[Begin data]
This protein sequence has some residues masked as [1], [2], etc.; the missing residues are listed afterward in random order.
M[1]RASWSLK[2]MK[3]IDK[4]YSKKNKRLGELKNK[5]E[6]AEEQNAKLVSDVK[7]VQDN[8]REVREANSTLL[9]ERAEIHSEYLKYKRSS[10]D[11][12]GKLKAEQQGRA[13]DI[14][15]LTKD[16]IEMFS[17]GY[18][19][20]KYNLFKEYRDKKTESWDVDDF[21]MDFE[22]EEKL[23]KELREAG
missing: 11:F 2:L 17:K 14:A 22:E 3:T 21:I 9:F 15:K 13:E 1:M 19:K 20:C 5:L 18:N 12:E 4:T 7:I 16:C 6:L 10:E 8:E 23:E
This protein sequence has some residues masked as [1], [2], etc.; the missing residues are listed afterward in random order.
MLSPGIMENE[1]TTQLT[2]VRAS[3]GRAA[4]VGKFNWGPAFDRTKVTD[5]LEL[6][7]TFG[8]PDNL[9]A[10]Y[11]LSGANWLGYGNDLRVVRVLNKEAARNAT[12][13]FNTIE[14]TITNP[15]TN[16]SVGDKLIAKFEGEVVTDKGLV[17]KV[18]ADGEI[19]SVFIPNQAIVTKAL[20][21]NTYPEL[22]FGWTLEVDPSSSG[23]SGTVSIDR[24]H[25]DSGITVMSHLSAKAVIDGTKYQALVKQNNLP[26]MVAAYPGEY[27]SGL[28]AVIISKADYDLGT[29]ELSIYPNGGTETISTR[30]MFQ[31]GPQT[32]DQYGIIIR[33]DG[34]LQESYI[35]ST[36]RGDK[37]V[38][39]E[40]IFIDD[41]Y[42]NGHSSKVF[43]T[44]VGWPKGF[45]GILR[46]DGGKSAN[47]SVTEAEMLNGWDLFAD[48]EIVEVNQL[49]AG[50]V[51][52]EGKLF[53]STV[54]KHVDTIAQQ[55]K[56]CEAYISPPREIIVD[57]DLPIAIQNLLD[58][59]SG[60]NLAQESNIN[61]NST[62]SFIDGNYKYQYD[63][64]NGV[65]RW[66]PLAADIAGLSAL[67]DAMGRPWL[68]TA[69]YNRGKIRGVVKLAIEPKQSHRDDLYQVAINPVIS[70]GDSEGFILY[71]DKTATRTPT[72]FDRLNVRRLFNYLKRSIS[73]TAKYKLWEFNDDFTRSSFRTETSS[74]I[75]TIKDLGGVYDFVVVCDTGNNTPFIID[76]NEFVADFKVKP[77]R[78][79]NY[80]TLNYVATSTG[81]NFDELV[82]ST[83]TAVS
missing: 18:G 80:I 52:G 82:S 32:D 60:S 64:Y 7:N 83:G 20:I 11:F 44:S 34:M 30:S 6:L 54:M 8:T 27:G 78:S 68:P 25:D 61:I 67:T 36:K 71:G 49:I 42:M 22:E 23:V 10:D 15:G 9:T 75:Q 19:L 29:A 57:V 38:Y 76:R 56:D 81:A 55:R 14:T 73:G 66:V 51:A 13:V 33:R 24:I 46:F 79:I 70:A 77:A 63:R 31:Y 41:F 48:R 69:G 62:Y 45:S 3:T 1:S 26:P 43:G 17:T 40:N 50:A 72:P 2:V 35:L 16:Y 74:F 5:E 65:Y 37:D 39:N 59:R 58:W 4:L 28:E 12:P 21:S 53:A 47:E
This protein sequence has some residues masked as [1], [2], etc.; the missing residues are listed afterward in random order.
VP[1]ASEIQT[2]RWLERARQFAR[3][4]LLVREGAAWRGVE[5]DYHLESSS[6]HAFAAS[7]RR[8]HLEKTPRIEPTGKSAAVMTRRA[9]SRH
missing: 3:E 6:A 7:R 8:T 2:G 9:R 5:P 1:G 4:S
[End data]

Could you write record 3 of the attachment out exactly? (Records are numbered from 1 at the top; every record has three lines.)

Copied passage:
This protein sequence has some residues masked as [1], [2], etc.; the missing residues are listed afterward in random order.
VP[1]ASEIQT[2]RWLERARQFAR[3][4]LLVREGAAWRGVE[5]DYHLESSS[6]HAFAAS[7]RR[8]HLEKTPRIEPTGKSAAVMTRRA[9]SRH
missing: 3:E 6:A 7:R 8:T 2:G 9:R 5:P 1:G 4:S